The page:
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NOTICE: The project that is the subject of this report was approved by the Governing Board of the National Research Council, whose members are drawn from the councils of the National Academy of Sciences, the National Academy of Engineering, and the Institute of Medicine. The members of the committee responsible for the report were chosen for their special competences and with regard for appropriate balance.

Support for this study was provided by the U.S. Department of Energy, under Grants No. DE-FC01-94EW54069 and DE-FC01-99EW59049. All opinions, findings, conclusions, and recommendations expressed herein are those of the authors and do not necessarily reflect the views of the Department of Energy.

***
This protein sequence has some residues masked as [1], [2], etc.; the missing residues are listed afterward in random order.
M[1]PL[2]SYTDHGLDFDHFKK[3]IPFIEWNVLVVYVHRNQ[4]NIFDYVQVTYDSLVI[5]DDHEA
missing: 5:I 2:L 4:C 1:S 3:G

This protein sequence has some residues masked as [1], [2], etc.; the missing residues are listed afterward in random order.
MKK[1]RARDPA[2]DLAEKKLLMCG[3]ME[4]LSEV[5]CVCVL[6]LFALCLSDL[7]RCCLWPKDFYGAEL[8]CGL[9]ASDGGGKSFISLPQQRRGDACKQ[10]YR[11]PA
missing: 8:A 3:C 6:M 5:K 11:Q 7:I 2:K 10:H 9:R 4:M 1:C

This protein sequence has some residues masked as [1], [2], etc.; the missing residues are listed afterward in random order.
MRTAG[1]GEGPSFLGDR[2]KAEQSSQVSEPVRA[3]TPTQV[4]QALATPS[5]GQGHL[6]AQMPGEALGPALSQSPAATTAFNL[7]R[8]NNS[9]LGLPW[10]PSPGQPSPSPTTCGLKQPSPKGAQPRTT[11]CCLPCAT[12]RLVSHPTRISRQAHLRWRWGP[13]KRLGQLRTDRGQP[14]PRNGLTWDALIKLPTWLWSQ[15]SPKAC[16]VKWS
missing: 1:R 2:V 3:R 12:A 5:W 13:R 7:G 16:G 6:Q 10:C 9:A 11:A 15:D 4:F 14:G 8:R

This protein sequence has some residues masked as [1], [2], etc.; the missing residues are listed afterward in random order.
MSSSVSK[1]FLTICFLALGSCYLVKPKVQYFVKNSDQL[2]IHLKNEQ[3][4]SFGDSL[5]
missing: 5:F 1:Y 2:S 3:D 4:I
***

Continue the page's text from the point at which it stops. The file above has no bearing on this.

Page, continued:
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Cover Image: The U.S. Department of Energy is engaged in an effort of national importance to address the legacy of environmental contamination resulting from its Cold War defense mission. Many U.S. defense complex sites are highly contaminated with radionuclides and hazardous chemicals and cannot be cleaned up with current technologies (top image). These sites must be managed to isolate and contain the waste (fence image in center), in some cases in perpetuity (hourglass image). These contaminated sites will require long-term institutional management to protect the land and the people who live “outside the fence” (bottom image). The bottom image also embodies the hope that in at least some instances the principles of long-term institutional management, diligently applied, make the need for the fence eventually to go away, as sites that are contaminated today are cleaned up in the future with new technologies.

Copyright 2000 by the National Academy of Sciences. All rights reserved.

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